At Paris Olympics, Indian athletes to get a taste of home: Dal, roti, aloo-gobi, chicken curry


The upcoming Paris Olympics could see Indian sportspersons landing some comfort food on their plates. In a first, in the dining halls of the Athletes Village will be specially curated steamed Basmati rice, dal, roti, aloo-gobi, gently-spiced Indian-style chicken curry and an assortment of South Asian broths.

Shiva Keshavan, who was recently appointed India’s deputy chef de mission for the Olympics, said the menu was passed on to the Paris organisers of the Games during their recent meeting with the Indian Olympic Association (IOA). He said the early recce meeting was held to ensure Indian athletes would feel at home, even in the crucible of high-pressure competition, far away from the country.

“Many of our recommendations for a modified menu to include Indian dishes were accepted. Each one was cleared by a nutritionist,” said Keshavan, a former Winter Games luge athlete. Contingents from previous Games have often highlighted the need for an Indian menu, he added.

“Food tends to be a big issue with our athletes. Of course, at the Olympics you can engage with cuisines from all over the world in the main dining area. But we pressed the organisers to include a wider South Asian menu for our athletes. Athletes are anyway out of their comfort zones (while travelling), but food shouldn’t be a surprise sprung on them,” he said.

Dining halls at Olympics have traditionally accommodated Far East and West Asian cuisines and it is usually to these spaces that Indians craving some semblance of familiarity troop to.

Festive offer

Tokyo Olympics gymnast Pranati Nayak said that while athletes get used to sampling new fare, and mostly don’t fuss about what they’re eating, peculiar problems can arise.

“There’s Asian food available, so I would get fish, rice, fruits, boiled veggies. But the protein requirement isn’t always met. Personally, I only eat chicken, so I would be constantly worried about the meat I was eating,” she said.

Stressing that given the effort to maintain body weights, athletes eat only for nutrition and not for taste, Pranati said it would, however, be nice to find a familiar corner of dining. “At the Glasgow Commonwealth Games, my first Games, I remember that I kept eating ice cream because of the fear of ingredients in the other dishes. Big mistake, but I couldn’t find anything else,” she recalled.

Rupinder Pal Singh, former captain of India’s hockey team and defender, said that as professional athletes, they adapt to western tastes. “Eating food with less masala, high on nutrition helps performance. Yet, after two-three days, you feel homesick and have the urge to eat Indian food, or just two chapatis, dal or something. On rest days, we try and find Indian food. I remember in Rio, we used to go to the city in search of an Indian restaurant,” he said.

Rani Rampal, two-time hockey Olympian, said the scale of a Games Village dining area can be overwhelming. “But it’s different from what we are used to, the oil they use, the spices… So you have to get used to it. Food is very important for athletes, no matter where you are from. It’s about taste and nutrition. Sometimes, you need Indian food, more for a mental boost than anything else. You may eat a little, but it makes you happy and energetic. You need to uplift your mood… You want a basic Indian meal, roti and dal, after two-three days,” she said.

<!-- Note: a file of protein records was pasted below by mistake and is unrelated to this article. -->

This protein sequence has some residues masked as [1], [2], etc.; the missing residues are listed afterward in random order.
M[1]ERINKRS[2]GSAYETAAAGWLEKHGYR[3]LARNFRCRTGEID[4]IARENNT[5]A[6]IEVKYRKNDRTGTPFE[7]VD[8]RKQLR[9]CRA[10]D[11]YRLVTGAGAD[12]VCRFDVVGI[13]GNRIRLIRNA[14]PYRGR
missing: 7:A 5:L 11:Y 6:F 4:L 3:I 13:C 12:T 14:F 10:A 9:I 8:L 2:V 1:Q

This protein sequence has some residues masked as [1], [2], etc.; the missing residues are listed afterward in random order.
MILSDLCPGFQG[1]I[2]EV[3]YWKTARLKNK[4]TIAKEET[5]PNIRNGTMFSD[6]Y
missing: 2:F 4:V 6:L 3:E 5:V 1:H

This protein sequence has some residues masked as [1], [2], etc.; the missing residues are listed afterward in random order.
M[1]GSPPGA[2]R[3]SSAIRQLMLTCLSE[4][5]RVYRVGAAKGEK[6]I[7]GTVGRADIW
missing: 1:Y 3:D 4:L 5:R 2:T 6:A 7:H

Besides food, the Athletes Village in Paris will have a full-fledged Indian sports science centre under the supervision of Dr Dinshaw Pardiwala, who has treated Olympics wrestler Vinesh Phogat and cricketer Rishabh Pant. “The centre will have a complete medicine and recovery unit. A lot of machinery is being shipped out to set it all up,” Keshavan said.

Athletes headed to Paris will also receive detailed instructions on logistics, Keshavan said. “The way the ‘Green Games’ are structured, some things will be different, like transport will be limited to certain times,” he said. The 2024 Games are being described as the greenest in Olympic history, with Paris pledging to halve the event’s carbon footprint compared to the previous versions of the competition.

Indian athletes will be briefed on the opening ceremony, which is likely to see contingents entering on boats and barges along the Seine river, and not in a traditional stadium. “IOA has a hospitality partner which is looking at the accommodation of those athletes who won’t be in the Games Village,” Keshavan, the five-time Winter Olympian, said.

Additional efforts are on to inform athletes about protocols. “Every athlete will have a compulsory anti-doping workshop. Also, they will be made aware of how to conduct themselves as ambassadors of India. They know this is not a luxury visit, but we will ensure they are comfortable.”

The IOA will also streamline communications and have dedicated routes to escalate problems and intervene in cases of protest. Keshavan’s networking, given his many years as an international athlete, will come in handy.

Athletes will also be steered towards social media protocols. “We will have clear guidelines on what is okay to post on social media, what is not. Obviously, people want to see them in the Village and know their experience. But we will brief them about the confidential information that they may be privy to but can’t post,” Keshavan added.

With inputs from Mihir Vasavda


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